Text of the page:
The Nelson Mandela Bay Municipality is urgently looking for additional land to develop commonages so emerging farmers will be able to let their animals graze without invading private property.
Mayoral committee member for tourism and economic development Andrew Whitfield said while there were no commonages in Port Elizabeth, the municipality had developed a commonage land development plan.
Municipal spokesman Mthubanzi Mniki said there were 20 farming commonages on the outskirts of Uitenhage.
Whitfield said the municipal economic development, tourism and agriculture directorate had spoken to relevant role players to look at the possibilities of acquiring pieces of land that might be available, but budget and land availability were problems.
“The commonage land needs to be developed by putting in infrastructure [fencing, water facilities, handling facilities, irrigation system] and cannot be utilised by the farmers in its current state. These commonages can accommodate only 948 cattle,” Whitfield said.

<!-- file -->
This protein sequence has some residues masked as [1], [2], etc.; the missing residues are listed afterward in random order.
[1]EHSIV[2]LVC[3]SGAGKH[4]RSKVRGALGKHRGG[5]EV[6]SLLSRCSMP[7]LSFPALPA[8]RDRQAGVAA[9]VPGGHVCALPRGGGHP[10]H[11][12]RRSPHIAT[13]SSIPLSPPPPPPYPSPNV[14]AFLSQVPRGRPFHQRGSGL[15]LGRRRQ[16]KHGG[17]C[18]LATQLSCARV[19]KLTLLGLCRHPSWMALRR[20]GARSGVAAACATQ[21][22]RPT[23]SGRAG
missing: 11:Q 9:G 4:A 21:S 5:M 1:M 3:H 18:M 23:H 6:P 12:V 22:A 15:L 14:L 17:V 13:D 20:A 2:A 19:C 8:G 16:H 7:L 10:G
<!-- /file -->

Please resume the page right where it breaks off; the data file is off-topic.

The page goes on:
Kwazakhele cattle farmer Ndiphiwe Thebeka, 58, said he had been herding about 230 cattle along the R367 for a decade, and had lost several to collisions with motorists, with the latest accident occurring about two weeks ago.
“We don’t want to be farming next to the road or in the towns because it puts our animals and livelihood at risk. We need communal grazing grounds in Port Elizabeth,” Thebeka said.
“I have been informed of these commonage sites, but they are all in Uitenhage.
“How does the municipality expect me to walk 20km to a commonage area just to walk back home with my cows at night?”